Writing custom operating system

Aside from that, go crazy, be creative! For a definite reference for what's available in an init script, check the kernel.

It looks for a file system with address set via computer. Starting with OpenComputers 1. This works because component. To get a proxy, use the component.

There are a few libraries documented on the wiki that are in fact part of OpenOS, so when you're implementing your own operation system, those won't be at your disposal.

The user script is now in control. For several reasons the proxy system is provided via the machine itself, so you can still use that. If no working init. Otherwise that BIOS is run.

If it succeeds, that's it. Most notably that includes the io , package and filesystem libraries. When a computer is powered on, that script is loaded and run. You can either write that down manually, or get the list of components using component. If that fails the computer crashes. While this makes it slightly more annoying to set up computers, it opens up a lot more possibilities for people that want to write their own OSes; which is what this article is all about!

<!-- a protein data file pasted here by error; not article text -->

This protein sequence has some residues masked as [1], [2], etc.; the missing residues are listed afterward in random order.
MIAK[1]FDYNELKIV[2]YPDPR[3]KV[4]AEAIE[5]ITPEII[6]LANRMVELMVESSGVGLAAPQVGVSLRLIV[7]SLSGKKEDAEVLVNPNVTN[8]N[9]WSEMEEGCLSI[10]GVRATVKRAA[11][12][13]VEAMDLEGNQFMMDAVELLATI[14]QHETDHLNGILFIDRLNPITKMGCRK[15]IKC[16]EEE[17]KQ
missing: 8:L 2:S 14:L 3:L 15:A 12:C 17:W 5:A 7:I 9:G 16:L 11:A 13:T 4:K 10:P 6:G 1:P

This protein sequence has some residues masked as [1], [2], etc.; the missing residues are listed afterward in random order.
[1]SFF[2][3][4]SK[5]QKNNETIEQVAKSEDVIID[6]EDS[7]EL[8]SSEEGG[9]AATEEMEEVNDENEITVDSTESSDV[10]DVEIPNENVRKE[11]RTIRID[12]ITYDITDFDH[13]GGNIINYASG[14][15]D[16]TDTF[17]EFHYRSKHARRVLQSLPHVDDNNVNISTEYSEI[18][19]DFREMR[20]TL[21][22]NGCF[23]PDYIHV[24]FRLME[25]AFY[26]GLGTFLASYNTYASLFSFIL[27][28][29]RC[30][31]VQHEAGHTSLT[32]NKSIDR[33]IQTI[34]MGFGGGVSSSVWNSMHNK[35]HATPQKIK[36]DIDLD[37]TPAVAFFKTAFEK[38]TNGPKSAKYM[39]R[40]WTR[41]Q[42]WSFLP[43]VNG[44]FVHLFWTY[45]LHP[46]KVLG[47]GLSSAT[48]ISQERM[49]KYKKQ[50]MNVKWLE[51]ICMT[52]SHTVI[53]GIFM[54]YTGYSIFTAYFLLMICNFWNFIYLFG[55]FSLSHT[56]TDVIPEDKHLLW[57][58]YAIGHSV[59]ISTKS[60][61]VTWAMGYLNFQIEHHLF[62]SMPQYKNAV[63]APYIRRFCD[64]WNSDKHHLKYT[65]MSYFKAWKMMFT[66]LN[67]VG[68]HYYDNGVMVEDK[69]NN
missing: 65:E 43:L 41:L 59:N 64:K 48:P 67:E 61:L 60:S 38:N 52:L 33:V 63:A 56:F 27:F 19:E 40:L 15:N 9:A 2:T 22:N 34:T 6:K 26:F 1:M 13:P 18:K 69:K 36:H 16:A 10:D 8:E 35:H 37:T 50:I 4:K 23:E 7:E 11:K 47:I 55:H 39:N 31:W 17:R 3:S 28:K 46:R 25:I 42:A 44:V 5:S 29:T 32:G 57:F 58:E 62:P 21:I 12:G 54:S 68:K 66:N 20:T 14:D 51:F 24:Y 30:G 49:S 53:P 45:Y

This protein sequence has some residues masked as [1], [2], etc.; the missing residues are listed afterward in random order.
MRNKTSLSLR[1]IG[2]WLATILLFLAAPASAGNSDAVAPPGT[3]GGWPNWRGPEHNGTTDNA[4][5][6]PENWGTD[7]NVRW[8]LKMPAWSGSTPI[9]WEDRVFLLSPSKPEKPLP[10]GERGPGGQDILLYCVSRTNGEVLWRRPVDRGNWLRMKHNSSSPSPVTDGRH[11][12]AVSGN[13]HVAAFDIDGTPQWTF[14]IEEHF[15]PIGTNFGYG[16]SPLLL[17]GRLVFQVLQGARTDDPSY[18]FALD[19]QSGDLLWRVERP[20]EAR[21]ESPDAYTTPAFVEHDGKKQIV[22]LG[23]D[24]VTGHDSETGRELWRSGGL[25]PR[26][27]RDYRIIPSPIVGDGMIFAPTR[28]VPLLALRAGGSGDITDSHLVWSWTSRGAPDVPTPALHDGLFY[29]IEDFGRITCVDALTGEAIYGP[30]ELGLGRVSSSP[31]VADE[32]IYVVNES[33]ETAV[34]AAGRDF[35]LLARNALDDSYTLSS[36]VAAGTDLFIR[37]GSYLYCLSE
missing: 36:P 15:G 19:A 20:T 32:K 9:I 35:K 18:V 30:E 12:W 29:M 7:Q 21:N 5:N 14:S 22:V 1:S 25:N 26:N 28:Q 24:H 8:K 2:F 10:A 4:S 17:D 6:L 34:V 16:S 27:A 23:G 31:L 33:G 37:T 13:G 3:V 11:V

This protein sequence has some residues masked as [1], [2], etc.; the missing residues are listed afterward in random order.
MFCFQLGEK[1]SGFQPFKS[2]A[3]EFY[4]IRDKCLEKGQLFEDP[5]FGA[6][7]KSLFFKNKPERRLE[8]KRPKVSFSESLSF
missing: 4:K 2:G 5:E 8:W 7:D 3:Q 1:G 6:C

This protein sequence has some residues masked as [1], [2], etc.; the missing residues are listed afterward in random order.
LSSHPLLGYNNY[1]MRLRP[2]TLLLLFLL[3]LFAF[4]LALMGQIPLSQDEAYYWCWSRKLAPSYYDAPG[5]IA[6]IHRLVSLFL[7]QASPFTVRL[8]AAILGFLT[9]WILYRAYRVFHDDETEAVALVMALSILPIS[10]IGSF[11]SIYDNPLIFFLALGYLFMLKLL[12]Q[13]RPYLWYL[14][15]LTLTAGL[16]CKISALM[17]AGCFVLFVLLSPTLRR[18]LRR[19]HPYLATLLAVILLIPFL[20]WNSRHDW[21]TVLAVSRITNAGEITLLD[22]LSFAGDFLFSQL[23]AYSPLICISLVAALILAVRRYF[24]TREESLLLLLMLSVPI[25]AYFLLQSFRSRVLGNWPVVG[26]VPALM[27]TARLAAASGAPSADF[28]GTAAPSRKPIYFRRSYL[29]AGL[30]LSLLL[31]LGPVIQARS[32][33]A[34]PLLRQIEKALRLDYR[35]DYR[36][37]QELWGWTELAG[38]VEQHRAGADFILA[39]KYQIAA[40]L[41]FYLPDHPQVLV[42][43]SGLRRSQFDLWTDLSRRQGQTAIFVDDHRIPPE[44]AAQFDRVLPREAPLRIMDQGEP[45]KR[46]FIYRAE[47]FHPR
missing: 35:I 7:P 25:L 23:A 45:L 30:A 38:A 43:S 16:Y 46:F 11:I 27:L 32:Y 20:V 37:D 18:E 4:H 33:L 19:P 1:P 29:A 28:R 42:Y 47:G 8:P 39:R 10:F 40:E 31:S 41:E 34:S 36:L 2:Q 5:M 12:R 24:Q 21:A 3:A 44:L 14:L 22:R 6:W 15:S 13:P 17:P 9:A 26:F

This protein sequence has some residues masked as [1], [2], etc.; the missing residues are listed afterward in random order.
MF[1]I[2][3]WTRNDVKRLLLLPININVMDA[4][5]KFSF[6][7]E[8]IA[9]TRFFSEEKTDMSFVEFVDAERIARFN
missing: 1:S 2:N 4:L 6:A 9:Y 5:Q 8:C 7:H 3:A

That means you cannot just write component. If it fails, it iterates over all present file systems, performing step 2 again until it succeeds. For example, to get the first best redstone component, you can do the following: On that file system it tries to load and execute a Lua script from a file named init. Signals must be processed using computer.

You'll also want to take care of setting up attached components during your OS ' boot routine, such as binding GPUs to screens. It expects the address of the component to wrap.